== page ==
A riding safari in Botswana
Esme’s channel has taken her on tons of riding adventures, including a safari in Botswana.

But there’s no feeling like being at home with my “boys” and working with my young horse, Joey.

YR: What’s your favorite part of your job?

Esme: Being able to work with horses every day is a dream come true for me. I’ve also been able to support some amazing charities, such as The Brooke (which provides health care and resources to working horses, donkeys and mules in the developing world), for whom I’m an ambassador.

This Esme with Joey, her young Thoroughbred/warmblood cross
Esme loves being home and working with Joey, her young Thoroughbred/warmblood cross.

Through my YouTube channel, I have worked with World Horse Welfare, which campaigns for equine welfare around the world as well as rehoming abused or abandoned horses.

I met my little Welshie, Duke, on a shoot with World Horse Welfare last year. He had been abandoned at just a day or so old on a mountainside. He now lives with us and is developing into a real character. He was hand-reared, so thinks he’s human. He’s very affectionate—maybe too affectionate at times!

I’m also raising awareness for increasing accessibility and diversity in the equestrian world. I want to help those from disadvantaged backgrounds get into equestrianism.

I’m a patron for a riding charity, Team Tutsham, that does great work introducing young people to riding and caring for horses. There is so much for humans to learn through working with horses that it shouldn’t just be something for the rich.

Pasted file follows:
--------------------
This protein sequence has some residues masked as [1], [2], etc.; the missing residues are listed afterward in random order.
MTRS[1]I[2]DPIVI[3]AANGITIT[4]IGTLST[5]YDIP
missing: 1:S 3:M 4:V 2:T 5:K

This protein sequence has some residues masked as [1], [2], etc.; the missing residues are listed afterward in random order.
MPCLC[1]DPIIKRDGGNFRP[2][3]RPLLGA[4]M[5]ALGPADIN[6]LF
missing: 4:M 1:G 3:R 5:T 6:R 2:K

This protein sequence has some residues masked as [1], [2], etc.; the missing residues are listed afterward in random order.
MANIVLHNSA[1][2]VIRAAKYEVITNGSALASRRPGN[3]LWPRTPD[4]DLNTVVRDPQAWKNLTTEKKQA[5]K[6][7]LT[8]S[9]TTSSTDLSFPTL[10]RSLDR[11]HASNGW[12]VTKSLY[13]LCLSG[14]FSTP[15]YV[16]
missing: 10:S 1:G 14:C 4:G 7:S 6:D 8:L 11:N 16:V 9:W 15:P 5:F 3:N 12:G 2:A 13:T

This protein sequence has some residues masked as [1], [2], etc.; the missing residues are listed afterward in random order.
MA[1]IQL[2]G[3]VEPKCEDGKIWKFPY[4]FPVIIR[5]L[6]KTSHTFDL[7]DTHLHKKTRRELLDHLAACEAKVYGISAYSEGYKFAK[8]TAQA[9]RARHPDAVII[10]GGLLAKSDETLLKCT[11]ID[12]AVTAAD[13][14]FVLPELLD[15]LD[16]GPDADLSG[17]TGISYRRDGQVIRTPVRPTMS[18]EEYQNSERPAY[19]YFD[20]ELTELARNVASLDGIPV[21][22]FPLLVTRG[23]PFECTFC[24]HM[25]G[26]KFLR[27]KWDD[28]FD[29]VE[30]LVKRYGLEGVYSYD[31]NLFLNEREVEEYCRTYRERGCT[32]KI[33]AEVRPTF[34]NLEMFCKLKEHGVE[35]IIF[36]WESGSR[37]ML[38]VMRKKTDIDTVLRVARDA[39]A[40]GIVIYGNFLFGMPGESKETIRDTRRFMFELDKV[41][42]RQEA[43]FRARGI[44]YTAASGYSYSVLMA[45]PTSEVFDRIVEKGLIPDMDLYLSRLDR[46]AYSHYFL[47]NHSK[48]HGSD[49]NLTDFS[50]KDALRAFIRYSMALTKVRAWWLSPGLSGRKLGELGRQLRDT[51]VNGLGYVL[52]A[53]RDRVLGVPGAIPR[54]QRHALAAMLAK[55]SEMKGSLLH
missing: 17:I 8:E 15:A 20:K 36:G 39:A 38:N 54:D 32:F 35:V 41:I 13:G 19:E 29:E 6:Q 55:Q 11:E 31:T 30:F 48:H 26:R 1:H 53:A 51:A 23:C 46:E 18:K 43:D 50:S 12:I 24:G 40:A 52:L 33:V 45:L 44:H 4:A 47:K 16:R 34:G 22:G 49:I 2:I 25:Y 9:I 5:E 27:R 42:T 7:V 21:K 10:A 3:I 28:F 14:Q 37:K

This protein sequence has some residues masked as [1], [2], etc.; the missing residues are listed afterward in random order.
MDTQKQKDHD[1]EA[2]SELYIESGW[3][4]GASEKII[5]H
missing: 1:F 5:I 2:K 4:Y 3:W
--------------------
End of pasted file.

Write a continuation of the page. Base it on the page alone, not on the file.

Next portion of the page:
Team Tutsham, a riding charity
Esme (center) is a patron for a riding charity, Team Tutsham, that introduces underprivileged young people to riding and caring for horses.

YR: What’s your favorite riding discipline?

Esme: I think there will always be a big place in my heart for show jumping, but actually I’m more of an all-’rounder. With the YouTube channel I have tried—sometimes more successfully than others—to put my hand to all sorts of riding styles and sports.

Displaying sidesaddle riding attire
Although she prefers show jumping and dressage, Esme will give anything a go! Here she is after trying out sidesaddle.

I’ve competed in show jumping and dressage, but also love cross-country and hacking out (trail riding) in the country. I’ve tried all sorts of riding, from mounted archery and jousting to barrel racing, pole bending and horse ball, as well as jumping sidesaddle.

There is always something new to try. On my list for this year is driving, and I’m also hoping to do some trick riding, with the goal of getting my stunt rider licence.

YR: Tell us something we might not know about you.

Esme: I have dyslexia, and it was discovered quite late, but it explains why I always felt I had to work twice as hard as everyone else at school. In a way, that has helped me develop the mindset of “don’t give up” and “you can do this.”

I love storytelling through my videos, but this year I’m actually publishing a series of my own story books.

Check out Esme’s YouTube channel or follow her on Instagram @this_esme.

Don’t miss Esme’s favorite horsey tips in every issue of Young Rider! Click here to subscribe so you don’t miss any of Esme’s columns.

Plus, Young Rider is the only North American distributor of official This Esme merch — buy your merch here!

Esme Higgs